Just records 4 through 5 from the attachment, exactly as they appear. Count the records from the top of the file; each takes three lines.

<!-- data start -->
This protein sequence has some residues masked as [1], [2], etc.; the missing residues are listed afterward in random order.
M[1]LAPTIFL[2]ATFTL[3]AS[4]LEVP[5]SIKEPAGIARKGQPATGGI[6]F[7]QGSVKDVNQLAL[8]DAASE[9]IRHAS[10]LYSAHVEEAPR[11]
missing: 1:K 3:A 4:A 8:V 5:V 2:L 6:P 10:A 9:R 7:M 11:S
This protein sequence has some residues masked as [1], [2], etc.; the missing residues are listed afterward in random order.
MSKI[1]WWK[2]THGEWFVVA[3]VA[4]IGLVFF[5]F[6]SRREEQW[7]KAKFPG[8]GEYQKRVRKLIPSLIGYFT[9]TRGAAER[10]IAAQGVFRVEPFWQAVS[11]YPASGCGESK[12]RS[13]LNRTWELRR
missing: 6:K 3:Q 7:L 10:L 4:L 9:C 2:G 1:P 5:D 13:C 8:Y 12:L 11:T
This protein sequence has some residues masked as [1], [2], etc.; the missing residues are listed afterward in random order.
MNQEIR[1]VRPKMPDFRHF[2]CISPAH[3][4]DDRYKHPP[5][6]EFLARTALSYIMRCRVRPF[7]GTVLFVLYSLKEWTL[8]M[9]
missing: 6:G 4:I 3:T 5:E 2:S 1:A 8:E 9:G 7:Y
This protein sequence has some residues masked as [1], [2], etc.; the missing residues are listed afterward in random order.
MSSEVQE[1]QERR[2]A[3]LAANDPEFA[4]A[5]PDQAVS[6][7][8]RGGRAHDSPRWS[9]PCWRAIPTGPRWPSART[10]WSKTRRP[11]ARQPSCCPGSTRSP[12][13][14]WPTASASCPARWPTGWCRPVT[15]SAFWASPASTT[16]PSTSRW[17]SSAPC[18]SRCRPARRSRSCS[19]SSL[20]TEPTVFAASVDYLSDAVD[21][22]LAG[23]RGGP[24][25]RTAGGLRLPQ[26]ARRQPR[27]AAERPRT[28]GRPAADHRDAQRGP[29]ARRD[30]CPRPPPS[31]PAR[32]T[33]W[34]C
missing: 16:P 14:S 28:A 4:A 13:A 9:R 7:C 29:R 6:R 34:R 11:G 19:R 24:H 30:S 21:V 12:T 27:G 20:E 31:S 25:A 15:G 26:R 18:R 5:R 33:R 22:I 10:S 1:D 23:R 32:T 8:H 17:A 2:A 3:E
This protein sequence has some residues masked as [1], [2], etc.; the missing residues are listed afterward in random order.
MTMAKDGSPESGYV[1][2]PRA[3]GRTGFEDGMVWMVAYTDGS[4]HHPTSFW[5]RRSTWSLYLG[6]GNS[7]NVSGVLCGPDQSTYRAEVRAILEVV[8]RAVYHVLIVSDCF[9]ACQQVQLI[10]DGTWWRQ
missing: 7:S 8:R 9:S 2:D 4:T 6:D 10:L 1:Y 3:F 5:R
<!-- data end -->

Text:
This protein sequence has some residues masked as [1], [2], etc.; the missing residues are listed afterward in random order.
MSSEVQE[1]QERR[2]A[3]LAANDPEFA[4]A[5]PDQAVS[6][7][8]RGGRAHDSPRWS[9]PCWRAIPTGPRWPSART[10]WSKTRRP[11]ARQPSCCPGSTRSP[12][13][14]WPTASASCPARWPTGWCRPVT[15]SAFWASPASTT[16]PSTSRW[17]SSAPC[18]SRCRPARRSRSCS[19]SSL[20]TEPTVFAASVDYLSDAVD[21][22]LAG[23]RGGP[24][25]RTAGGLRLPQ[26]ARRQPR[27]AAERPRT[28]GRPAADHRDAQRGP[29]ARRD[30]CPRPPPS[31]PAR[32]T[33]W[34]C
missing: 16:P 14:S 28:A 4:A 13:A 9:R 7:C 29:R 6:R 34:R 11:G 19:R 24:H 30:S 21:V 12:T 27:G 20:E 31:S 25:A 15:G 26:R 18:R 5:R 33:R 22:I 10:S 1:D 23:R 32:T 8:H 17:A 2:A 3:E
This protein sequence has some residues masked as [1], [2], etc.; the missing residues are listed afterward in random order.
MTMAKDGSPESGYV[1][2]PRA[3]GRTGFEDGMVWMVAYTDGS[4]HHPTSFW[5]RRSTWSLYLG[6]GNS[7]NVSGVLCGPDQSTYRAEVRAILEVV[8]RAVYHVLIVSDCF[9]ACQQVQLI[10]DGTWWRQ
missing: 7:S 8:R 9:S 2:D 4:T 6:D 10:L 1:Y 3:F 5:R